Because youre smart?

Because rock and roll is dumb. (laugh) But please, all you listeners, don’t be offended because if you are getting offended then you’ve missed the interview. It is the nature of pop music. People just want to be entertained, the just want some background noise in their regular life, and then some more organized and present noise with some spectacle so they can ‘escape’ from that part of their life that was occupied with background noise. The most deep or intelligent music anyone really wants is stuff that ‘relates’ to what they are going through in the ‘background’ life. They don’t want to think about music. That seems kinds contradictory, doesn’t it?


That a person would want to think intellectually about music?

Yeah. But more: That the intellectuality of music would amount to a kind of pure experience, a kind of experience that most people never encounter, something that has nothing to do with intellectuality, but in bringing it up, people automatically think its some ‘really smart’ thing; but its really the entire opposite. With an experience that really has directly to do with philosophy, or that we can really only call philosophical, there is no ‘relating’. Would you say you relate to CSP’s music?


In fact, I don’t know if I would put it in those terms.

What do you get out of it?


I just think its great. Its like a musical journey, but more; it is an experience.

Do you relate to other music?


Yeah, Id say I can relate at times to other music, but actually, I can relate to CSP at times, to the lyrics, but I don’t really know if that’s why I love CSP.

Would you agree that most people just want to music to relate to, or that they like music because they can relate to the music, I mean, in a confessional and overt manner?


In general, yes, Id agree with that synopsis of music and people in general. Confessional? I don’t know if id go that far –

 -Confessional in the sense that they feel that they have to say they relate to it, and this is a reason that they come up with as something to say.

Sure. Sometimes, in a certain sense, it is more about being seen for what music you like and then, in a way, how you speak about it.

Well Id agree, sort of, also; I can relate to many songs and I like various songs and music because I can relate to what it talks about. But the music I really love, I wouldnt classify my relation to it as ‘relate’. But, I would classify it as a kind of intelligence, like, there is an intelligence to the music that is not intellectual, strictly speaking. Our current popular music I would say is not intelligent and that way, but is more intellectual in so much as people want to relate to a songs’ ‘deep meaning’; not that that’s bad, you see though…



I suppose. But what about Rush? The band. They had some pretty intellectual lyrics, and they were not hipster like part of todays bands, and Im sure there are other bands –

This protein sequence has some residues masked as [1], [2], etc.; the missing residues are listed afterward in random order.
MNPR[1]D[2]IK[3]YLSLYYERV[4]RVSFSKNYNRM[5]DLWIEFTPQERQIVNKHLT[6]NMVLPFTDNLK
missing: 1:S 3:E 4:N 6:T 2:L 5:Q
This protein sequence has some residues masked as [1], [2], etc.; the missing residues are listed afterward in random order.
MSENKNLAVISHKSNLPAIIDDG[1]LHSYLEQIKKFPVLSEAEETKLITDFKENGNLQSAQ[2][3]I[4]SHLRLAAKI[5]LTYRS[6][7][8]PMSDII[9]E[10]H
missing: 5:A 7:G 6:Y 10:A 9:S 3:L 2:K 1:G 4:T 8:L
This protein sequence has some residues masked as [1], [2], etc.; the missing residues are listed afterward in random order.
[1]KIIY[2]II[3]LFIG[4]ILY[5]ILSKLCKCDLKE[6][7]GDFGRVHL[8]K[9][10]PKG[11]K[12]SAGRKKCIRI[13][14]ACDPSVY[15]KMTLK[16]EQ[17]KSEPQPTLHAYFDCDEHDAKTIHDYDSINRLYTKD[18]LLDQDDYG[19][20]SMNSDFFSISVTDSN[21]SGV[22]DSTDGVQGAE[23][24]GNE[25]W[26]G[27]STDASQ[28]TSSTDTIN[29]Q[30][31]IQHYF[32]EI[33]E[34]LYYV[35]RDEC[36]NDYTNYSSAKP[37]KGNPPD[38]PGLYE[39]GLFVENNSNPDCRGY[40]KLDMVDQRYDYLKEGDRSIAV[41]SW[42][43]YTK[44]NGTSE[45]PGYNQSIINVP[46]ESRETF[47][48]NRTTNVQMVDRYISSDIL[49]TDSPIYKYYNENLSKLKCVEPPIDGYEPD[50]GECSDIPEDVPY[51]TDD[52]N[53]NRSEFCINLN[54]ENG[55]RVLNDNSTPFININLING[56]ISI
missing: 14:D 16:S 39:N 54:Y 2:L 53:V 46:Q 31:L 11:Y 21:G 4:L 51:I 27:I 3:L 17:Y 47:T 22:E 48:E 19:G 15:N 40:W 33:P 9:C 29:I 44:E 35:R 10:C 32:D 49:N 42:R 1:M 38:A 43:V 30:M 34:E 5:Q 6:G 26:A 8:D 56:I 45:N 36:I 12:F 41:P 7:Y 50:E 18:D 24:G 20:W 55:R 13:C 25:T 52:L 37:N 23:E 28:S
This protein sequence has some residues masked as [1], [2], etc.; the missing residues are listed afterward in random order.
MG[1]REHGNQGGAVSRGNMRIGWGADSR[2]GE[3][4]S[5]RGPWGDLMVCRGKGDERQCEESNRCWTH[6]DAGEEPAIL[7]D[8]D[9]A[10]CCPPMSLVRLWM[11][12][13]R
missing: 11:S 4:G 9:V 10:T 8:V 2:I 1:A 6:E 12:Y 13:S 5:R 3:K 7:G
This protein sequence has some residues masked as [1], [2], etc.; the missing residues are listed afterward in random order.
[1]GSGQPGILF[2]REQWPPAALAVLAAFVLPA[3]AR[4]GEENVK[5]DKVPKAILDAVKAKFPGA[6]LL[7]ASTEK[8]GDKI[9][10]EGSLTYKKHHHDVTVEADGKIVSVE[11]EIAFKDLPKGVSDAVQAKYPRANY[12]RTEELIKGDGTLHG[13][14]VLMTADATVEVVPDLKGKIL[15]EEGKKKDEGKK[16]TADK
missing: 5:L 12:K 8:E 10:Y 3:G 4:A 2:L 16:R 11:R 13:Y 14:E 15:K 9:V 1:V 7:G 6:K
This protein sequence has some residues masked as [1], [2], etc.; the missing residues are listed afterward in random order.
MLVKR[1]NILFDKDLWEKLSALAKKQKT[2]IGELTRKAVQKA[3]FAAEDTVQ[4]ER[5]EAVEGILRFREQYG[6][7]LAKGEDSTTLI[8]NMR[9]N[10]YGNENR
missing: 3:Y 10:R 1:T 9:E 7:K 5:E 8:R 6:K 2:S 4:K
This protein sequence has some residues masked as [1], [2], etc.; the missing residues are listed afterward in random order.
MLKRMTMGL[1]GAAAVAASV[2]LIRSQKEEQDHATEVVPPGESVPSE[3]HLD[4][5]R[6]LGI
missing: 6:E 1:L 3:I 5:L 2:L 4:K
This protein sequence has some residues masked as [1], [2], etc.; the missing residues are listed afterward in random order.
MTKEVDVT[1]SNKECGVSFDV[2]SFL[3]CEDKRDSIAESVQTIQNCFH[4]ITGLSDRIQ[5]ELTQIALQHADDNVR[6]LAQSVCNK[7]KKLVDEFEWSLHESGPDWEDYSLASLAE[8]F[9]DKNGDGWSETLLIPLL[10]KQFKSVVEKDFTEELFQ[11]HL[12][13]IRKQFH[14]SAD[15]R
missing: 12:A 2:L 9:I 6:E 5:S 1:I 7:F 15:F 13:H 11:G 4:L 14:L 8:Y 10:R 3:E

…And what about classical music? I definitely would not say that I relate to classical, but I do love a lot of it. And Jazz… definitely don’t realate to anything Jazz sings about, but I love Jazz…


…I cant right now think of any other band…but what about Rush?

Sure. Yeah. Rush for sure was more on the intellectual side, and not hipster in the sense of having an audience that relates to them, or at least as I’d classify them. I could be wrong though… But not to discount anyone’s professed philosophy of life or living; CSP, the title name is not really about some sort of ‘philosophy of life’ kind of stuff. Its more in line with actual philosophy, or involves it, the heady stuff, ontology, the hard questions, with the big names and big ideas, even the small names, and big words, that kinda BS.


Its kinda funny that you would call it BS.

Well it is BS. I mean, do you like CSP because its philosophical?


No. I had no clue really.

 And Im gonna get Real philosophical here and posit something and then take it away in the same sentence.


You said ‘posit’. How philosophical.

Ready? I actually just said it.

Ready. What’s that?

That the most philosophical of things is the intellectuality that requires actually very little investment into what we traditionally think of when we think of philosophy. Hiedegger puts it in terms of “What is most thought provoking is that we have still not begun to think”.


Whoa.  That’s deep. You said Heidegger.

Yeah. It’s a strange thing, and I wont get into all the verbose theory here – This is the Covert Sound; if people want the whole theoretical bag they can look into the Philosophical Hack.


That’s your other half, so to speak?



You play with the idea that there are two sides to a person. The Philosophical Hack is the intellectual side and CSP is the artistic side?

Yes, but they are complimentary, more like an ‘either/or’, and not mutually exclusive and in fact cannot be removed from one another, each informs and describes the same situation …but we don’t need to get into that; like I said, that a topic for the Philosophical Hack.

 Ah. A nod to Kierkegaard. I’ve heard of the guy, ‘the father of existentialism’.But how do you discern the sides? Which discussion goes where?

Yes. Sartre came up with that idea; Kierkegaard had nothing to do with it.Well…ok…we can touch on it…


Do. Please.

Probably the same way that everyone else does, but I do it more cognitively, some may say with a certain intentionality, but in this case the subject and its predicates are already determined, so we might say that the categories occur with perhaps a more, or maybe, with a different kind of awareness of whats going on. In truth, one cannot separate out aspects of what is occurring here for dissection; the aspects inherently enfold and involve the others. But we can describe the situation; here then we begin to get a total view into the history of philosophy, really, without much thought on it, because we just lived it, or perhaps are living it. As I say: Once we understand the point of contention… For the example of Philosophy: it, In a way, it is the failure to be able to discern how such discussions get sorted, in this manner, that amount to the over intellectualization of philosophy to the extent that it excludes most everyone automatically even before they begin to think about it. It is the success of the idea of the Whole person by which we get hierarchical discourses, of earned access, agency, etcetera. But then we get into the discussion about religion…